Just three days after his old Watergate reporting buddy Carl Bernstein argued that Defense Secretary James Mattis’s resignation letter proved President Trump was “unfit” to serve as President, Bob Woodward appeared on CNN’s New Day where fill-in co-host Erica Hill asked for his take on the government shutdown and the resignation of Mattis. While generally more mild-mannered and less outwardly partisan than Bernstein, Woodward sounded more like Bernstein, describing the current situation in Washington as a “dangerous time.”
Throughout the segment, Woodward argued that the Trump administration was in the middle of a “governing crisis,” arguing that the government shutdown was causing “grave damage” “to the economy and to national security.”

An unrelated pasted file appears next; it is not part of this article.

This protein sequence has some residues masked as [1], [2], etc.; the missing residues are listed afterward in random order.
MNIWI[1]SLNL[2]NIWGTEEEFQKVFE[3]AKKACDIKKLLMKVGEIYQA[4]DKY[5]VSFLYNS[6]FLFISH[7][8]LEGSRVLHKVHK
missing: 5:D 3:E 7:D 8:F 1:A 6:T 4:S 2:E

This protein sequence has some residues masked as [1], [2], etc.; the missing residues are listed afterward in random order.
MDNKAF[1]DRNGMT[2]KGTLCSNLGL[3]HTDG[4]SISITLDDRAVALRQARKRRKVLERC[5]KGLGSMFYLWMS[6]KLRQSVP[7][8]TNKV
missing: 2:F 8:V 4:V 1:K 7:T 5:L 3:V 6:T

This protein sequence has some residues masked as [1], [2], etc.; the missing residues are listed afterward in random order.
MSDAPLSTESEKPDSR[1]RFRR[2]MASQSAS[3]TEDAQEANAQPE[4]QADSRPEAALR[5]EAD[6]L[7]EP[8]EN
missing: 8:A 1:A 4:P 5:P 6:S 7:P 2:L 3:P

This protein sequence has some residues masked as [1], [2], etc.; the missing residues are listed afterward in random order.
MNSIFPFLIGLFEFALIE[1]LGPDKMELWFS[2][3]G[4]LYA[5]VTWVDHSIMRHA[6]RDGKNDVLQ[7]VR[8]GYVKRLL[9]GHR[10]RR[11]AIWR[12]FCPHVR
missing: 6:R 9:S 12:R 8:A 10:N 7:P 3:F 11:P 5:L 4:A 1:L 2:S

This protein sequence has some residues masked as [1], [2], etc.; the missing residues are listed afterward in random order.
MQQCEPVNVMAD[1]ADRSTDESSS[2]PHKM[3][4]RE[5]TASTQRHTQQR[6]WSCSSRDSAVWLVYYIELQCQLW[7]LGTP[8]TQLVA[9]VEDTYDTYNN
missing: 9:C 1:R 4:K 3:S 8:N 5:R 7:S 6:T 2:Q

Woodward repeatedly painted Mattis and former economic adviser Gary Cohn as the glue that held the White House together and kept “really bad things from happening.” After mentioning that they’re both gone now, Woodward warned: “we better face the reality...this is a dangerous time. This is not just another government shutdown or another example of this impasse. It is something people better think about it.”
Throughout the course of the entire conversation, Hill asked Woodward if he had made contact with any of his sources for his book, Fear, which paints an unfavorable portrait of the Trump White House, and also brought up the New York Times op-ed by an anonymous Trump White House staffer; asking Woodward if he had “any sense” of who the author might be and whether or not “they have some influence.”